Patients with nonalcoholic fatty liver disease (NAFLD) and normal aminotransferase levels may have advanced liver histology. We conducted a study to characterize the prevalence of and factors associated with advanced liver histology in patients with histologically characterized NAFLD and normal aminotransferase levels.
We evaluated 534 adults with biopsy-proven NAFLD and alanine aminotransferase (ALT) and aspartate aminotransferase (AST) <40U/L within 3 months of their liver biopsy. Histological phenotypes of primary interest were nonalcoholic steatohepatitis (NASH) with stage 2–3 fibrosis (NASH F2-3) and cirrhosis. Using multiple logistic regression models with Akaike's Information Criteria (AIC), we identified variables associated with these histological phenotypes. We developed and internally validated their clinical prediction models.
The prevalence of NASH F2-F3 and cirrhosis was 19% and 7%, respectively. The best multiple regression AIC model for NASH F2-3 consisted of type 2 diabetes, white race, lower low-density lipoprotein, lower platelet count, higher AST/ALT ratio, higher serum triglycerides, and hypertension. The best AIC model for cirrhosis consisted of lower platelet count, lower AST/ALT ratio, higher body mass index, and female sex. The area under the receiver operator curves of the prediction models were 0.70 (95% confidence interval: 0.65–0.76) for detecting NASH-F2-3 and 0.85 (95% confidence interval: 0.77–0.92) for detecting cirrhosis. When models were fixed at maximum Youden's index, their positive and negative predictive values were 35% and 88% for NASH F2-F3 and 30% and 98% for cirrhosis, respectively.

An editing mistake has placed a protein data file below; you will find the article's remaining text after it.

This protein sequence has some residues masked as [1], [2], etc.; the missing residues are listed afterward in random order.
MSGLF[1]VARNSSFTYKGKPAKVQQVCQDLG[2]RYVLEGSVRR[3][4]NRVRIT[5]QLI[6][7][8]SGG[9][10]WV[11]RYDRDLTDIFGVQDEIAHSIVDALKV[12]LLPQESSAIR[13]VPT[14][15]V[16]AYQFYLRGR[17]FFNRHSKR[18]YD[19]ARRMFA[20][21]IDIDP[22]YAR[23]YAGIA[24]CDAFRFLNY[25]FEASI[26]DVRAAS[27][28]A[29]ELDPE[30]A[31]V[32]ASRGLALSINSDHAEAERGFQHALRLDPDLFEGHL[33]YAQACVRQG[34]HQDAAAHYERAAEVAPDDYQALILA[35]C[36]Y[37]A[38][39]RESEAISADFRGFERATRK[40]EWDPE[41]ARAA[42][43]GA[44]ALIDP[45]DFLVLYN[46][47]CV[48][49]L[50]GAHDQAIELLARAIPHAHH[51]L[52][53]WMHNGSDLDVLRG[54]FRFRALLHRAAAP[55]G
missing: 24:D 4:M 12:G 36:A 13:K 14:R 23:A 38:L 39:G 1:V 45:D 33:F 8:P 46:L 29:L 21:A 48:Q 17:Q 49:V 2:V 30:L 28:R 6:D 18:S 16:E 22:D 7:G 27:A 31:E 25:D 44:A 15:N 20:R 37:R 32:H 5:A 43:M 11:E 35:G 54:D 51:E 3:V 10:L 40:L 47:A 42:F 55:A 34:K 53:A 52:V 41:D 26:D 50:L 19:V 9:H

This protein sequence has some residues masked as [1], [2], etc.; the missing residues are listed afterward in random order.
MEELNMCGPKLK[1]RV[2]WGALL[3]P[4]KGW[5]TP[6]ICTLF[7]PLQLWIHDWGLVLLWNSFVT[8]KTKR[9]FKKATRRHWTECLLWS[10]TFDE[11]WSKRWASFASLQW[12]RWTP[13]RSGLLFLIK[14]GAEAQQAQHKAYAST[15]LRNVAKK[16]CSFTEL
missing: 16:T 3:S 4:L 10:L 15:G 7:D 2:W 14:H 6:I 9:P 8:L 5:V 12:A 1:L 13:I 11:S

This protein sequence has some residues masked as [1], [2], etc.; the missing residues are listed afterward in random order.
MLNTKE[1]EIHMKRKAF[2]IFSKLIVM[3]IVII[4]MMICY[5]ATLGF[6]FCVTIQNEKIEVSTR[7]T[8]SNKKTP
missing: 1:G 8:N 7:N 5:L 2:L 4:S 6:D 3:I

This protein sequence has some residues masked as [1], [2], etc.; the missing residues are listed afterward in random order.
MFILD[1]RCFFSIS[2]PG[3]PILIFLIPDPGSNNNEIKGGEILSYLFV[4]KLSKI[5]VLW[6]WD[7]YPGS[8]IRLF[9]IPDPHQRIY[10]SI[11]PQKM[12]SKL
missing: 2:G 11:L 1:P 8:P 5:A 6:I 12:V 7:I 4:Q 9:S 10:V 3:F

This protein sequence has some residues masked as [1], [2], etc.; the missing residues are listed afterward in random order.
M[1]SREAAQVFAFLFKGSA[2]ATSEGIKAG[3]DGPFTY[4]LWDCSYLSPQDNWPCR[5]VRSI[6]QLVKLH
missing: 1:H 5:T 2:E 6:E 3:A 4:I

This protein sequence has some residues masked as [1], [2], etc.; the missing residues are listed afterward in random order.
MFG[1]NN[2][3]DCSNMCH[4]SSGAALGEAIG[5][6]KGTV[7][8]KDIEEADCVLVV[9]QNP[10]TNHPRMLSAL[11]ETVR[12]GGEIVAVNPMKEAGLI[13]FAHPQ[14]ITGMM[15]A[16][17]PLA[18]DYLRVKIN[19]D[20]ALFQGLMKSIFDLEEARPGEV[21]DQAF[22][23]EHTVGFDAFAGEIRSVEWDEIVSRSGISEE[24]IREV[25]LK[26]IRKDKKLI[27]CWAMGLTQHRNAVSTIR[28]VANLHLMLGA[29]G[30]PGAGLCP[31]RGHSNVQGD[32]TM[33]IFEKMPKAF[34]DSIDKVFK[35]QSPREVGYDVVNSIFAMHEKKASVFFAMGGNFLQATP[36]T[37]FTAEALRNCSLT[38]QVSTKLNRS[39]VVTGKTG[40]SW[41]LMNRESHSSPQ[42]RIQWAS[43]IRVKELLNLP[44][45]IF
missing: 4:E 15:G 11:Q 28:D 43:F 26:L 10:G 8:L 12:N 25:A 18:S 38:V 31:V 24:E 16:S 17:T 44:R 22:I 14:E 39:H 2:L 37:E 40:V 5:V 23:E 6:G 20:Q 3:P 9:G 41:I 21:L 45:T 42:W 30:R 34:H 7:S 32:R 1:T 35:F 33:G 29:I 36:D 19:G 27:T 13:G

Clinically significant histological phenotypes are observed in patients with NAFLD and normal aminotransferase levels. Our models can assist the clinicians in excluding advanced liver histology in NAFLD patients with normal aminotransferase levels.
1Division of Gastroenterology and Hepatology, Indiana University, Indianapolis, IN, USA;
2Data Coordinating Center, Johns Hopkins University, Baltimore, MD, USA;
3Department of Pathology, Indiana University, Indianapolis, IN, USA;
4Division of Gastroenterology, University of California, San Diego, California, USA;
5Division of Gastroenterology, University of California, San Francisco, California, USA;
6Division of Gastroenterology, Duke University, Durham, NC, USA;
7Department of Gastroenterology, Hepatology & Nutrition, Cleveland Clinic Foundation, Cleveland, OH, USA;
8Division of Gastroenterology and Hepatology, Saint Louis University, St Louis, MO, USA;
9Digestive Health Institute, Swedish Medical Center, Seattle, WA, USA;
10Laboratory of Pathology, National Cancer Institute, Bethesda, MD, USA;
11Division of Digestive Diseases and Nutrition, National Institute of Diabetes and Digestive and Kidney Diseases, Bethesda, MD, USA;
12Division of Gastroenterology, Hepatology and Nutrition, Virginia Commonwealth University, Richmond, VA, USA.
Correspondence: Naga Chalasani, MD. E-mail: email@example.com.
SUPPLEMENTARY MATERIAL accompanies this article at http://links.lww.com/AJG/B277
Received March 06, 2019
Accepted July 10, 2019
Online date: September 11, 2019